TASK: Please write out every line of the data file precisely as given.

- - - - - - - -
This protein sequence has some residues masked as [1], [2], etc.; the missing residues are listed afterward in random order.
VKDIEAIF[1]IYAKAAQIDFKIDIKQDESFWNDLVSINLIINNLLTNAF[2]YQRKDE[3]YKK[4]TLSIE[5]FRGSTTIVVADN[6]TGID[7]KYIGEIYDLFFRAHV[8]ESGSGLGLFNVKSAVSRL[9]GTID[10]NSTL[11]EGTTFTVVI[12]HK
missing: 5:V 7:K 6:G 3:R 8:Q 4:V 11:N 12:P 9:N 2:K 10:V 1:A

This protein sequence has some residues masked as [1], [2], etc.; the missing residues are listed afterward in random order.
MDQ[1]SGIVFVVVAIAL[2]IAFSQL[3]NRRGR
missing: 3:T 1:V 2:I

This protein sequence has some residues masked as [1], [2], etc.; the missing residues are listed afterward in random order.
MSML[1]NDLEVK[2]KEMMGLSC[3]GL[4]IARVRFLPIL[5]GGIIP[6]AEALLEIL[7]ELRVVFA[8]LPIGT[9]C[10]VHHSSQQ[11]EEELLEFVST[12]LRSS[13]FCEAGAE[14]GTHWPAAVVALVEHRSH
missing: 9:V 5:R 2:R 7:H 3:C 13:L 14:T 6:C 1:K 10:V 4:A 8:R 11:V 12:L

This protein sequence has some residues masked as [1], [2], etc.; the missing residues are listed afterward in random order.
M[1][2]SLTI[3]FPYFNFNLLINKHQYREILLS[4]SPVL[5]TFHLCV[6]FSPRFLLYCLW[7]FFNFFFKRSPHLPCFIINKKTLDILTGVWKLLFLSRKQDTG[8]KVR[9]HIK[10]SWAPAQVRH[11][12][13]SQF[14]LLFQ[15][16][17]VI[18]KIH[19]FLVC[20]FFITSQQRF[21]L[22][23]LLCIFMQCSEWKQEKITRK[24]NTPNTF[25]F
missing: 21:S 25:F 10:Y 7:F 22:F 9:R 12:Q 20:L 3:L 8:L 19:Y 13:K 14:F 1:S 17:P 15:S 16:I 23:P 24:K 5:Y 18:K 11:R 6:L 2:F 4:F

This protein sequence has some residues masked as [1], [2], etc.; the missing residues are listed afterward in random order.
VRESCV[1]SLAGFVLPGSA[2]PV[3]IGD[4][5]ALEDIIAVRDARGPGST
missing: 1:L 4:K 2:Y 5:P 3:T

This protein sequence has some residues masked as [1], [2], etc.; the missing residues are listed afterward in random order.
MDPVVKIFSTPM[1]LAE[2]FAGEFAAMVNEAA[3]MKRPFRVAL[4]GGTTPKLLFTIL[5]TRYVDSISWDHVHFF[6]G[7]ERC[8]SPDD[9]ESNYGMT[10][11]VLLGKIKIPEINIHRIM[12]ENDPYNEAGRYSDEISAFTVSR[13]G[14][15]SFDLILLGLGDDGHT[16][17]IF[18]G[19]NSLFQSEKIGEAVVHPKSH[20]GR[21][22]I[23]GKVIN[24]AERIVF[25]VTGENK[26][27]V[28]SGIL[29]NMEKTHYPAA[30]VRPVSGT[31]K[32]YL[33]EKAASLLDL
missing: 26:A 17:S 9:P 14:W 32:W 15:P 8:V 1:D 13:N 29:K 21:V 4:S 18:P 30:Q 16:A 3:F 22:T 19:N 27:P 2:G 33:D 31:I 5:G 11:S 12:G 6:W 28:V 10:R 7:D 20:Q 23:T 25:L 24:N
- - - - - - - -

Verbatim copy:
This protein sequence has some residues masked as [1], [2], etc.; the missing residues are listed afterward in random order.
VKDIEAIF[1]IYAKAAQIDFKIDIKQDESFWNDLVSINLIINNLLTNAF[2]YQRKDE[3]YKK[4]TLSIE[5]FRGSTTIVVADN[6]TGID[7]KYIGEIYDLFFRAHV[8]ESGSGLGLFNVKSAVSRL[9]GTID[10]NSTL[11]EGTTFTVVI[12]HK
missing: 5:V 7:K 6:G 3:R 8:Q 4:V 11:N 12:P 9:N 2:K 10:V 1:A

This protein sequence has some residues masked as [1], [2], etc.; the missing residues are listed afterward in random order.
MDQ[1]SGIVFVVVAIAL[2]IAFSQL[3]NRRGR
missing: 3:T 1:V 2:I

This protein sequence has some residues masked as [1], [2], etc.; the missing residues are listed afterward in random order.
MSML[1]NDLEVK[2]KEMMGLSC[3]GL[4]IARVRFLPIL[5]GGIIP[6]AEALLEIL[7]ELRVVFA[8]LPIGT[9]C[10]VHHSSQQ[11]EEELLEFVST[12]LRSS[13]FCEAGAE[14]GTHWPAAVVALVEHRSH
missing: 9:V 5:R 2:R 7:H 3:C 13:L 14:T 6:C 1:K 10:V 4:A 8:R 11:V 12:L

This protein sequence has some residues masked as [1], [2], etc.; the missing residues are listed afterward in random order.
M[1][2]SLTI[3]FPYFNFNLLINKHQYREILLS[4]SPVL[5]TFHLCV[6]FSPRFLLYCLW[7]FFNFFFKRSPHLPCFIINKKTLDILTGVWKLLFLSRKQDTG[8]KVR[9]HIK[10]SWAPAQVRH[11][12][13]SQF[14]LLFQ[15][16][17]VI[18]KIH[19]FLVC[20]FFITSQQRF[21]L[22][23]LLCIFMQCSEWKQEKITRK[24]NTPNTF[25]F
missing: 21:S 25:F 10:Y 7:F 22:F 9:R 12:Q 20:L 3:L 8:L 19:Y 13:K 14:F 1:S 17:P 15:S 16:I 23:P 24:K 5:Y 18:K 11:R 6:L 2:F 4:F

This protein sequence has some residues masked as [1], [2], etc.; the missing residues are listed afterward in random order.
VRESCV[1]SLAGFVLPGSA[2]PV[3]IGD[4][5]ALEDIIAVRDARGPGST
missing: 1:L 4:K 2:Y 5:P 3:T

This protein sequence has some residues masked as [1], [2], etc.; the missing residues are listed afterward in random order.
MDPVVKIFSTPM[1]LAE[2]FAGEFAAMVNEAA[3]MKRPFRVAL[4]GGTTPKLLFTIL[5]TRYVDSISWDHVHFF[6]G[7]ERC[8]SPDD[9]ESNYGMT[10][11]VLLGKIKIPEINIHRIM[12]ENDPYNEAGRYSDEISAFTVSR[13]G[14][15]SFDLILLGLGDDGHT[16][17]IF[18]G[19]NSLFQSEKIGEAVVHPKSH[20]GR[21][22]I[23]GKVIN[24]AERIVF[25]VTGENK[26][27]V[28]SGIL[29]NMEKTHYPAA[30]VRPVSGT[31]K[32]YL[33]EKAASLLDL
missing: 26:A 17:S 9:P 14:W 32:W 15:P 8:V 1:D 13:N 29:K 21:V 4:S 18:P 30:Q 16:A 3:F 22:T 19:N 27:P 2:G 33:D 31:I 5:G 11:S 12:G 6:W 28:V 10:R 7:D 20:Q 23:T 25:L 24:N